A. Brief Introduction
Mt. Wudangshan, also called Mt. Taihe or Mt. Xianshi in the past, is located near the city of Danjiangkou, in central Hubei Province. There are 72 peaks, 36 cliffs, 24 gullies, 3 lakes, 9 springs and 10 ponds there. The main peak, Tianzhu Peak, has an altitude of 1,612 m.
Mt. Wudangshan is well vegetated and boasts rich plant resources. About 600 kinds of Chinese herbs, one third of the total recorded in the encyclopedic Compendium of Materia Medica written by Li Shizhen in the Ming Dynasty, grow on the mountain. For this reason, the mountain is also famous as a natural drugstore.
Wudangshan is a scenic resort perfectly integrating natural landscape with man-made buildings. Taoist temples are prominent here. During the reign of Emperor Zhenguan of the Tang Dynasty (627-649), the Wulong (five dragons) Temple was built. And in 1412, Emperor Zhu Di, an enthusiastic Taoist, ordered the construction of 33 temples, which were completed in 1423. The various Taoist structures cover a total area of 1.6 million sq. m. Among them, the most magnificent temple is the Golden Hall, which is made of fine copper on a granite foundation. The seated Taoist figure in the hall is cast so exquisitely that it is regarded as a masterpiece representing the highest level of ancient China's copper casting.
B. Cultural Heritage
There are four Taoist palaces, remains of two other palaces, two temples and a number of cliff temples and halls of worship remaining on Mt. Wudangshan. The original features of these constructions are well preserved in terms of layout, design, style, materials and technique. Taoist halls are mainly built in secluded nooks or on terraces, surrounded by nunneries and halls of worship. And cliff temples are usually built on prominent peaks, with which the mountain abounds. The temples and halls are architecturally superb, and have great cultural and technological value. They are invaluable material for the study of the politics of the early Ming Dynasty, the religious history of China and ancient Chinese buildings.
The major characteristics of ancient groups of buildings on Mt. Wudangshan can be summed up as follows:
Superb Techniques The buildings vary in style, and are constructed with different materials. There are wooden temples, copper halls and stone cliff temples. Statues made from copper, wood, stone and earth are noted for their delicate techniques and artistic creativity.
Treasure House of Taoist Architecture The Taoist buildings on the mountain were planned by emperors, and managed by imperial officials. The buildings were designed on such a grand scale, constructed with so much care, and furnished with so many lavish statues and items of worship that they are regarded as unprecedented masterpieces among China's existing Taoist constructions.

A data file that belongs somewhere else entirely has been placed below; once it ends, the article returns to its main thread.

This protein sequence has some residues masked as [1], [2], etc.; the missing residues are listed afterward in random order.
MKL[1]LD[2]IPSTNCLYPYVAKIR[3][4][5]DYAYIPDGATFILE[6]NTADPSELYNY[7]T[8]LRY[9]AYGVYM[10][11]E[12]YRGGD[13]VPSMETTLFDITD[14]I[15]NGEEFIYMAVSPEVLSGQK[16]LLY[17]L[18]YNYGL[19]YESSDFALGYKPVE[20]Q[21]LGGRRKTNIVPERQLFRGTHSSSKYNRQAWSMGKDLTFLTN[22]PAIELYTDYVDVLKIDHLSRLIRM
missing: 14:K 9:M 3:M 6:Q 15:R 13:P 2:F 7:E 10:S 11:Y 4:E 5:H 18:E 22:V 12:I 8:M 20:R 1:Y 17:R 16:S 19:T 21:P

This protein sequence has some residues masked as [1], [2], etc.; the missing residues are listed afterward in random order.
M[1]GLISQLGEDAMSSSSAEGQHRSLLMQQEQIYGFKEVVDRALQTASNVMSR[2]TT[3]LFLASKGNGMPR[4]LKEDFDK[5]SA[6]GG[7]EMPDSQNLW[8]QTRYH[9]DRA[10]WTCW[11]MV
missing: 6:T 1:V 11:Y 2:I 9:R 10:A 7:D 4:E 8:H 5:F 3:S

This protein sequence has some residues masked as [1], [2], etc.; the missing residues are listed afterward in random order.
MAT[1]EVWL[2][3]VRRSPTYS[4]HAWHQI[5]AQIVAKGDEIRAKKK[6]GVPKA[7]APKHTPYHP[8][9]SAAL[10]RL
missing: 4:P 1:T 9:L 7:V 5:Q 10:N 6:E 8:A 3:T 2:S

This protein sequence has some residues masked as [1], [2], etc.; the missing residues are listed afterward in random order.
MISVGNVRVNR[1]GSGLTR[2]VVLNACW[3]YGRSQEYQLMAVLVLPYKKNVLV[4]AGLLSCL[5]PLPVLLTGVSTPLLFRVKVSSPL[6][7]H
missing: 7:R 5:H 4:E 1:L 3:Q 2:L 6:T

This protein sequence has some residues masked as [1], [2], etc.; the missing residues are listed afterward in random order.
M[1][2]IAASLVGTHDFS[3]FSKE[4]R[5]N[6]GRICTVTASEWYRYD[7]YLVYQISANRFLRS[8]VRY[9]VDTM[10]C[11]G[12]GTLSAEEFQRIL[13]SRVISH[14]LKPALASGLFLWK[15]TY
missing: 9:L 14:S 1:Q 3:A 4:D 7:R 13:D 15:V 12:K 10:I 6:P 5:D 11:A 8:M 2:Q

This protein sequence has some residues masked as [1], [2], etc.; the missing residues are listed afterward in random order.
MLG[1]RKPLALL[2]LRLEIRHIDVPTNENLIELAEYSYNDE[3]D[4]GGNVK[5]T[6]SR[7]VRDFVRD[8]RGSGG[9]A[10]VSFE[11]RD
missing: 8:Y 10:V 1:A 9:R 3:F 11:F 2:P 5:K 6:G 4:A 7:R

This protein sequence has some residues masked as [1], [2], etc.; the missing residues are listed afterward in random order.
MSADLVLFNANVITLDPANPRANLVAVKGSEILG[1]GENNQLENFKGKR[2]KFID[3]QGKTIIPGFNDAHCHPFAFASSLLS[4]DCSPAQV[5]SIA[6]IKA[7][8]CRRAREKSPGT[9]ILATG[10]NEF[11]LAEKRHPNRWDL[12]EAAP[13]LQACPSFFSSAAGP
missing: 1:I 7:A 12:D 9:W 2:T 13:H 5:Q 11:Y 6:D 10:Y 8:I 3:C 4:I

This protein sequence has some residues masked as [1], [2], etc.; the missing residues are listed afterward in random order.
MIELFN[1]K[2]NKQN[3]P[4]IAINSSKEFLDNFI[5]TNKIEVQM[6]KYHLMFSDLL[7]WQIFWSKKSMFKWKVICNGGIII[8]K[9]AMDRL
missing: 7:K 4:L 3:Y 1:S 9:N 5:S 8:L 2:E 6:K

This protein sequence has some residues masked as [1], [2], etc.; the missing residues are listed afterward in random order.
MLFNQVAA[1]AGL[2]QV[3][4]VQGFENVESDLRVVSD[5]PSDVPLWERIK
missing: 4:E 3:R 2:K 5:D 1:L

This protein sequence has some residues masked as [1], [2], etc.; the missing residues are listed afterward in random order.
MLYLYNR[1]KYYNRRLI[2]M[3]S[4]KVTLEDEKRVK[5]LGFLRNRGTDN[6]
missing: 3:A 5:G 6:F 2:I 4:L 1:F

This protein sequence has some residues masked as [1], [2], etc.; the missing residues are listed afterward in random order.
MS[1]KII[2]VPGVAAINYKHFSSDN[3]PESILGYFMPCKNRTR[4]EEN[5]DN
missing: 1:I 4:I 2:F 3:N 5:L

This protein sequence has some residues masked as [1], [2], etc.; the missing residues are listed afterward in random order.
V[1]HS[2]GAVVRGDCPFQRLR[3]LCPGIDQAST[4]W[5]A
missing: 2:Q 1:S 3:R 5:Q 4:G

Historical Significance The extensive construction on Mt. Wudangshan was carried out when Emperor Zhu of the Ming Dynasty was making great efforts to expand external contacts and promote Taoism in the country. He intended to consolidate his rule by instilling into his subordinates the idea that the imperial power is endowed by Heaven. Therefore, these Taoist buildings are of great significance for the study of the history and religious belief of that period.
C. Taoist Culture
The history of Taoism at Mt. Wudangshan can be traced back about 2,000 years. It began to prosper in the Tang and Song dynasties, and reached its heyday in the Ming Dynasty. Taoism witnessed a decline in the ensuing Qing Dynasty, but it was revitalized after the founding of New China in 1949.
Taoist ritual activities follow a set of procedures handed down through generations of Taoist priests. The priests recite ancient scriptures and play Taoist music, following a centuries-old formula. Taoist music has been extensively studied by scholars and experts.
D. Wudangshan Wushu
Wudangshan wushu, noted for its exercise of the internal organs and breathing techniques, developed along with Wudangshan Taoism. Taoist priests put equal emphasis on religious practice and promotion of the health. They derived the principles of wushu from Taoist theories and applied Taoist practical approaches to wushu skills, thus gradually developing Wudangshan wushu which integrates ancient Chinese philosophy with extraordinary wushu skills. In the Ming Dynasty, Wudangshan wushu reached its height through the outstanding efforts of a Taoist priest named Zhang Sanfeng, and gradually became one of the major schools of Chinese wushu.